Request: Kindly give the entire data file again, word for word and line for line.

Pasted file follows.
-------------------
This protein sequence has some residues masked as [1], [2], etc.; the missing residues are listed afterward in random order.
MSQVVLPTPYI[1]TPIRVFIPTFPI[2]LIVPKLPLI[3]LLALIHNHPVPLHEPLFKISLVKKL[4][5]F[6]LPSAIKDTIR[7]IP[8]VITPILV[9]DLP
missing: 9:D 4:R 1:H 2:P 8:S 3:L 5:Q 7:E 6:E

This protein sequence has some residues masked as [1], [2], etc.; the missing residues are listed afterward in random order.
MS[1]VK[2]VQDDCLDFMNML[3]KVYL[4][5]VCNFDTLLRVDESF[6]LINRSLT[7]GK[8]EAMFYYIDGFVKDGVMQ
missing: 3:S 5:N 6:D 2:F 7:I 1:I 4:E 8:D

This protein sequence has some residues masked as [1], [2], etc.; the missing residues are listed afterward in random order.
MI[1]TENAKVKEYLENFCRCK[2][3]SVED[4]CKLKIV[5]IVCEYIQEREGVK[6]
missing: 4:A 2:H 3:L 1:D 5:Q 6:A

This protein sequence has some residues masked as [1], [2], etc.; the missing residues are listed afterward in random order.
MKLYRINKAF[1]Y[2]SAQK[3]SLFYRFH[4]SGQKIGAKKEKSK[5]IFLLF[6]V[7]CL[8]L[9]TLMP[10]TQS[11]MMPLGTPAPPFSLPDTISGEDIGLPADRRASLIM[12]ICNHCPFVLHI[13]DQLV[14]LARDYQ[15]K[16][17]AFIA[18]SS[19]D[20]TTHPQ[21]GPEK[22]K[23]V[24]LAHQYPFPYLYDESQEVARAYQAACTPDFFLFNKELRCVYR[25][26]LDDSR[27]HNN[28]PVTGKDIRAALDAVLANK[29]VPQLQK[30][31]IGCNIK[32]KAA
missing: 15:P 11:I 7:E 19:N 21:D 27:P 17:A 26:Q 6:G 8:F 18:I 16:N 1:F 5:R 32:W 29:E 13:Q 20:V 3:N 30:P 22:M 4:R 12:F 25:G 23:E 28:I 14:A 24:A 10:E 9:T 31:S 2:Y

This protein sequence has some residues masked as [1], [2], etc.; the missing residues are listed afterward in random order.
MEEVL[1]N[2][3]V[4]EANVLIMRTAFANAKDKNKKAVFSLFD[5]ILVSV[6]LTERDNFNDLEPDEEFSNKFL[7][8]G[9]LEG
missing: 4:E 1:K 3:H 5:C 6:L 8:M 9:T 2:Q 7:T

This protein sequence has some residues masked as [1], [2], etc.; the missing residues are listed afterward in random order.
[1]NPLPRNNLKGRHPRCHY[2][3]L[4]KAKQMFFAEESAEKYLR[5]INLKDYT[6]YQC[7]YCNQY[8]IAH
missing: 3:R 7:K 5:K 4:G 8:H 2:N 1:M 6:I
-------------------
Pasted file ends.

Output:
This protein sequence has some residues masked as [1], [2], etc.; the missing residues are listed afterward in random order.
MSQVVLPTPYI[1]TPIRVFIPTFPI[2]LIVPKLPLI[3]LLALIHNHPVPLHEPLFKISLVKKL[4][5]F[6]LPSAIKDTIR[7]IP[8]VITPILV[9]DLP
missing: 9:D 4:R 1:H 2:P 8:S 3:L 5:Q 7:E 6:E

This protein sequence has some residues masked as [1], [2], etc.; the missing residues are listed afterward in random order.
MS[1]VK[2]VQDDCLDFMNML[3]KVYL[4][5]VCNFDTLLRVDESF[6]LINRSLT[7]GK[8]EAMFYYIDGFVKDGVMQ
missing: 3:S 5:N 6:D 2:F 7:I 1:I 4:E 8:D

This protein sequence has some residues masked as [1], [2], etc.; the missing residues are listed afterward in random order.
MI[1]TENAKVKEYLENFCRCK[2][3]SVED[4]CKLKIV[5]IVCEYIQEREGVK[6]
missing: 4:A 2:H 3:L 1:D 5:Q 6:A

This protein sequence has some residues masked as [1], [2], etc.; the missing residues are listed afterward in random order.
MKLYRINKAF[1]Y[2]SAQK[3]SLFYRFH[4]SGQKIGAKKEKSK[5]IFLLF[6]V[7]CL[8]L[9]TLMP[10]TQS[11]MMPLGTPAPPFSLPDTISGEDIGLPADRRASLIM[12]ICNHCPFVLHI[13]DQLV[14]LARDYQ[15]K[16][17]AFIA[18]SS[19]D[20]TTHPQ[21]GPEK[22]K[23]V[24]LAHQYPFPYLYDESQEVARAYQAACTPDFFLFNKELRCVYR[25][26]LDDSR[27]HNN[28]PVTGKDIRAALDAVLANK[29]VPQLQK[30][31]IGCNIK[32]KAA
missing: 15:P 11:I 7:E 19:N 21:D 27:P 17:A 26:Q 6:G 8:F 18:I 16:N 1:F 5:R 32:W 29:E 13:Q 20:V 3:N 30:P 22:M 4:R 12:F 25:G 23:E 28:I 14:A 24:A 10:E 9:T 31:S 2:Y

This protein sequence has some residues masked as [1], [2], etc.; the missing residues are listed afterward in random order.
MEEVL[1]N[2][3]V[4]EANVLIMRTAFANAKDKNKKAVFSLFD[5]ILVSV[6]LTERDNFNDLEPDEEFSNKFL[7][8]G[9]LEG
missing: 4:E 1:K 3:H 5:C 6:L 8:M 9:T 2:Q 7:T

This protein sequence has some residues masked as [1], [2], etc.; the missing residues are listed afterward in random order.
[1]NPLPRNNLKGRHPRCHY[2][3]L[4]KAKQMFFAEESAEKYLR[5]INLKDYT[6]YQC[7]YCNQY[8]IAH
missing: 3:R 7:K 5:K 4:G 8:H 2:N 1:M 6:I